An interesting law suit has developed of late between the electric car maker Tesla and a Korean man who bought one. That’s because Tesla offers a self-driving mode where the car is supposed to recognize walls and park itself. The plaintiff was inside his car when it drove through the garage wall, destroyed several structural posts and ended up partway into his living room. The car did a lot of damage and the owner wants Tesla to pay. It seems like an obvious case the judge shouldn’t even have to think about much.
It will be a simple case. But Tesla won’t be paying any money because there’s a wrinkle. Every Tesla has an internal log, kind of like a black box. When Tesla looked at the car’s log, the accident had nothing to do with fancy, self-driving technology at all. The owner apparently floored the accelerator and the powerful car dutifully responded. In terms of technology, it was no different than flooring a ’95 Honda Accord at the wrong time. The owner argues (implausibly) that the self-driving feature should have intervened. Such a fancy car, he thinks, should recognize his mistake and stop it from happening. Tesla’s answer is that the driver is always ultimately in charge.
All kinds of quasi-philosophical questions follow. In the age of intelligent machines, we might have to be more honest.* It’s easy to look at a destroyed car, a demolished house, a traumatized family and blame the machine. After all, it can’t give its viewpoint or make its case in court. Except now it can. The black box tells you what buttons you pressed and what you did. Machines are more honest than people. End of lawsuit.
Or since they seem more honest, should the machines start covering for our mistakes? As we increasingly interact with intelligent machines, will they be responsible to make up for our failures? Or will we still want to be in charge? To whatever extent they are responsible, we cede our control. We can’t both be the ones determining what happens and point to the machines when things go wrong.
But the basic human realities go back to our very earliest mistakes. It wasn’t Adam’s fault; it was the woman. Except it wasn’t her fault; it was the snake. We’ve progressed since then. Now it’s the machines we made.
What if this is a metaphor for our autonomy in general? We humans like to talk about human ingenuity as our own greatest hope. We’re confident that if we work together we can solve society’s worst problems. We’ll even pretend that we can deliver the planet. But we’d also like to keep the argument in our back pocket that when things go badly wrong God should have done something. If it turns out well, we’ll take the credit; if something gets destroyed, it’s His fault. But we can’t have it both ways. You can’t be the master of your own fate and blame God when you don’t like the results.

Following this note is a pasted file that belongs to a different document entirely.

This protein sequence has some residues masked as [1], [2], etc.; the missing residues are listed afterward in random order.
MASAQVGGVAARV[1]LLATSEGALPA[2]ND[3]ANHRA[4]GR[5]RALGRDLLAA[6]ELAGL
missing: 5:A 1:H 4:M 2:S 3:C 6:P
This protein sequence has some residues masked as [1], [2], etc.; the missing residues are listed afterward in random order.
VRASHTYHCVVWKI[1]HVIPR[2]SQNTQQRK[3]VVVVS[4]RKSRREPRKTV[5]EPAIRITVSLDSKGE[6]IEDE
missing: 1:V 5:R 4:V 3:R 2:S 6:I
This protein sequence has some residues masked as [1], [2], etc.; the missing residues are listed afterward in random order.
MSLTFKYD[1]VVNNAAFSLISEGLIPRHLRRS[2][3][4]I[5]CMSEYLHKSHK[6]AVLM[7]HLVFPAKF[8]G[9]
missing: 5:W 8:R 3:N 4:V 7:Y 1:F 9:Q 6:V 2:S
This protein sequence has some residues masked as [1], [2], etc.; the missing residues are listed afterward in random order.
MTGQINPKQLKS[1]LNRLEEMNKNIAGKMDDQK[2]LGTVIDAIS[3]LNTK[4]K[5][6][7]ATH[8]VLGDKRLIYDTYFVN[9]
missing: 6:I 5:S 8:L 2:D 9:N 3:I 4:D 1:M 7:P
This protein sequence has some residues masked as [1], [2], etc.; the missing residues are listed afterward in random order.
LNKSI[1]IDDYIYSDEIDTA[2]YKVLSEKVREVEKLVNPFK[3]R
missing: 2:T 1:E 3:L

Especially since He hasn’t kept us in the dark about any of it. He has told us what is good. Wisdom cries in the streets. The word is not far from us. Anyone who thirsts can come to the waters. In short, God has told us how life works. He has given us guidelines, rules, and directions. If we chose to go our own way, life will get messy and for most people it does. A society that together agrees to “break His bands asunder” will reap the fruits of that choice and every society so far has. A wrecked car, wrecked house and traumatized family are insufficient symbols for the destructive forces unleashed by our autonomous choices.
There’s a positive side to all of this. The machine that did such incredible damage is a powerful and beautiful machine when used correctly. In fact, it is even capable of acting on its own and making decisions. Again, the analogies call out. Sinners that we are, God made us in His image. Humans that humbly turn to Him and live according to His intentions experience a taste of how life is supposed to work. More importantly, He has promised to restore all things, abolishing sin and the curse so that all who are in Jesus will fully experience life as it was always supposed to be.
As for the owner of the wrecked Tesla, the truth is fairly obvious and the outcome probably will be also. So will be the outcome at the end of time. There will be no excuses. But for all who openly confess their failures and turn in faith, there will be great joy. Pure, unalloyed joy.
“Those who sleep in the dust of the earth shall awake, some to everlasting life, and some to shame and everlasting contempt. And those who are wise shall shine like the brightness of the sky above; and those who turn many to righteousness, like the stars forever and ever.”
* Yes, Alexa has already been subpoenaed in a course case. If she could give transcripts of all past conversations, husbands around the world might finally be able to keep up with their wives’ incredible memories for past discussions. In which case, of course, the wives would always be proven right.